The story was told with a gentle wit and a light touch even when tragedy was depicted. The descriptions of the brutality of the war were authentic and truly imparted the emotions that the characters felt with the ominous drums of war beating daily. The bombings and the destruction were realistic. The loss and subsequent suffering was shattering. The ability to find joy and love in the face of the wartime despair showed the remarkable resilience of the community and its residents.
The war changed everyone in both good and bad ways. Heroes and scoundrels were made. Class distinctions were slowly losing their grip on society. The aristocracy was losing favor. Hitler was marching across Europe; he was leaving carnage in his wake, capturing and imprisoning innocent people because of their religion, sexual proclivity or lack of mental acuity.
I found the ending a little bit soft. It seemed a bit like a fairytale with everything falling into place neatly. I alternately read and listened to the book. Both mediums were great, but it was a special joy to listen to the audio which made the characters real for me as they were each presented with their own individual voice and personality. I felt like I got to know most of them fairly well, and their behavior represented the time period well. The sacrifice war necessitates was exemplified by the mothers who sent their children away for safety’s sake, the mothers and wives who lost their loved ones to the war and bore their loss heroically, all the women did whatever they could to help, sometimes risking their own lives in the process.
I won this book from librarything.com.

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review 2017-03-02 18:39
The Chilbury Ladies Choir
The Chilbury Ladies' Choir: A Novel - Jennifer Ryan

Author: Jennifer Ryan

Rating: 3.5 stars


I received this book free in exchange for an honest review.


Book Blurb: As England becomes enmeshed in the early days of World War II and the men are away fighting, the women of Chilbury village forge an uncommon bond. They defy the Vicar’s stuffy edict to close the choir and instead “carry on singing,” resurrecting themselves as the Chilbury Ladies’ Choir. We come to know the home-front struggles of five unforgettable choir members: a timid widow devastated when her only son goes to fight; the older daughter of a local scion drawn to a mysterious artist; her younger sister pining over an impossible crush; a Jewish refugee from Czechoslovakia hiding a family secret; and a conniving midwife plotting to outrun her seedy past.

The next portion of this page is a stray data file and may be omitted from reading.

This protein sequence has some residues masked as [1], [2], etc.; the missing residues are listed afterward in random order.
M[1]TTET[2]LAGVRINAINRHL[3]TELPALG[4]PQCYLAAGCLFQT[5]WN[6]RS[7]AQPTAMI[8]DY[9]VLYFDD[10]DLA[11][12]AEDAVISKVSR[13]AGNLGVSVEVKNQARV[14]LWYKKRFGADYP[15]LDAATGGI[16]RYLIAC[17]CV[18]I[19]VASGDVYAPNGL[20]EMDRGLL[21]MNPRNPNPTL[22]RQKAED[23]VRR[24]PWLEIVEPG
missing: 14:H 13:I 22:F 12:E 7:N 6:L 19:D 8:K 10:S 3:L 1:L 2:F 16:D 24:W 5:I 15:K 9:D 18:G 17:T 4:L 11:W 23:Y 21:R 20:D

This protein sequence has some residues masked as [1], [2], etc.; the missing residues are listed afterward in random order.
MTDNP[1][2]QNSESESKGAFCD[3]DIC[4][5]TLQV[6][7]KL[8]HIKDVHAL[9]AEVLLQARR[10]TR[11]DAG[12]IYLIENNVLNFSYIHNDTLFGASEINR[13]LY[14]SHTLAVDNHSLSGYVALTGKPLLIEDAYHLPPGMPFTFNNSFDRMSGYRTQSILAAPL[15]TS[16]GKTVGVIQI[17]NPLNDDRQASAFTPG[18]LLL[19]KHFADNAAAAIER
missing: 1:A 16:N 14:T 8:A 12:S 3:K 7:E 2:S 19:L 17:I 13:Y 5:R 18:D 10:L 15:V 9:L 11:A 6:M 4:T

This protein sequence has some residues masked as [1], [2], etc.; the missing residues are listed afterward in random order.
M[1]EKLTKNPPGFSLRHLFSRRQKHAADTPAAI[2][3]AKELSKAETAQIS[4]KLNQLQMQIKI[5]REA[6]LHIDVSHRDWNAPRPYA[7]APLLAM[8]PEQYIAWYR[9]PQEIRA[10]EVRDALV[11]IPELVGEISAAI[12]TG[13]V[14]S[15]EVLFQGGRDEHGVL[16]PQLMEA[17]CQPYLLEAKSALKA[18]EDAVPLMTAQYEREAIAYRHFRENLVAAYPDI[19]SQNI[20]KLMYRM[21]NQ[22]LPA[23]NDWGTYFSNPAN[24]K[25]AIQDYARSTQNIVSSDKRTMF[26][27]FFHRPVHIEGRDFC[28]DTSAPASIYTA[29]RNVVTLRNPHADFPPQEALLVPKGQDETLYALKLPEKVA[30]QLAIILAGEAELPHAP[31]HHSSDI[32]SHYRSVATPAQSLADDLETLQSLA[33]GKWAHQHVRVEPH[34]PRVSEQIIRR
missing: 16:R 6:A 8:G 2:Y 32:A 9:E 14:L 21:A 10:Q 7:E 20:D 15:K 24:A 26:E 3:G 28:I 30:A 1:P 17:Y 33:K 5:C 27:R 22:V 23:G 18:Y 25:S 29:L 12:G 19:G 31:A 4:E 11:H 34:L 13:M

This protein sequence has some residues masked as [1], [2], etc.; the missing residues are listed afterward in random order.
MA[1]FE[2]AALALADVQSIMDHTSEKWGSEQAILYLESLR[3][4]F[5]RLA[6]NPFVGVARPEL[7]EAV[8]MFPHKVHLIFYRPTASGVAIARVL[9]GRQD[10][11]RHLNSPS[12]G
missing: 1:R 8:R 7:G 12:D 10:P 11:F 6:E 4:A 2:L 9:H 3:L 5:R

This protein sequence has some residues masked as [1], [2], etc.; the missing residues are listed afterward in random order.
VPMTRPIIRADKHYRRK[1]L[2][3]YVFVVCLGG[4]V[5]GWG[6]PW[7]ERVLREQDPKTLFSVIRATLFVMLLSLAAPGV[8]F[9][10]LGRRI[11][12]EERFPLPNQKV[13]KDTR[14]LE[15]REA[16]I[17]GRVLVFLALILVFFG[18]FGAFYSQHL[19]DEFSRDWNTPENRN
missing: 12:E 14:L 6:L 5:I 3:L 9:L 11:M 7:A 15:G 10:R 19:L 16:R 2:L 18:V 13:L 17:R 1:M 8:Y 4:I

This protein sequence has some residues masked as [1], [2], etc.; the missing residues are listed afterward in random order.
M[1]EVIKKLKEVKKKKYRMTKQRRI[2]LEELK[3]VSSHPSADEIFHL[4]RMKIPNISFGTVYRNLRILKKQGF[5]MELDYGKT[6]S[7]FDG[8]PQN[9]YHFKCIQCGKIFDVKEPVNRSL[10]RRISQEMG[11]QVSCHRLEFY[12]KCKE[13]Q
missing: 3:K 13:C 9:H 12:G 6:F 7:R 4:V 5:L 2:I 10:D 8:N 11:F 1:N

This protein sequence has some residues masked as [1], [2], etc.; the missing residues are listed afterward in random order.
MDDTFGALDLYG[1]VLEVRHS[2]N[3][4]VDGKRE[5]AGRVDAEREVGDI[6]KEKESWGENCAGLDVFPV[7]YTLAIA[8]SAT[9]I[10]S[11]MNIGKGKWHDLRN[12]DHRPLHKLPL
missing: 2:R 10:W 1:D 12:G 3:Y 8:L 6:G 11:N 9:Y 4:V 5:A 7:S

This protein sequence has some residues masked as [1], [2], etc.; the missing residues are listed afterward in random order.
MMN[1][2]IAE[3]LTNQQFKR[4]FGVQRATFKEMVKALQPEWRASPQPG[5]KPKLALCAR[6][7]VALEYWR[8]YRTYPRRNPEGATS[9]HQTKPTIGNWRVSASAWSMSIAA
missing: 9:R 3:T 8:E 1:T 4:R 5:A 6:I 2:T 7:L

This was an enjoyable read. It reminded me of  The Guernsey Literary Potatoe Peel and Pie Society.  Like that book, this story is told through letters and journal entries. We are introduced to a series of women (and  a few men) who remain in Chilbury village during WWII.  


What I Liked:  The writing was enjoyable. The characters are quirky and likable. My favorite would have to be Kitty- the young girl coming of age during the novel. And the characters took surprising turns. I had my mind made up about a few- but lo and behold there was more beneath the surface.  I enjoyed being surprised.


What I Didn't Like: The book did seem to drag a bit. There are some pivotal parts of the war addressed, like Dunkirk, and it is handled well.  I can't pinpoint why I couldn't get as invested as I wanted to be with this novel. It was just... missing something.


Overall I would recommend it though.



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review 2017-02-25 00:17
The Chilbury Ladies Choir
The Chilbury Ladies' Choir: A Novel - Jennifer Ryan

World War II provides the context for The Chilbury Ladies' Choir by Jennifer Ryan, but the war is not the story itself. The heart of this story are the women of the small village of Chilbury in Kent, England. This story becomes about each woman finding her own individual voice and about learning that the voice can stand alone and can be heard. The end result is a charming story of women, love, and survival tempered by the somber circumstances.


Read my complete review at Memories From Books - The Chilbury Ladies Choir


Reviewed for NetGalley


Source: www.memoriesfrombooks.com/2017/02/the-chilbury-ladies-choir.html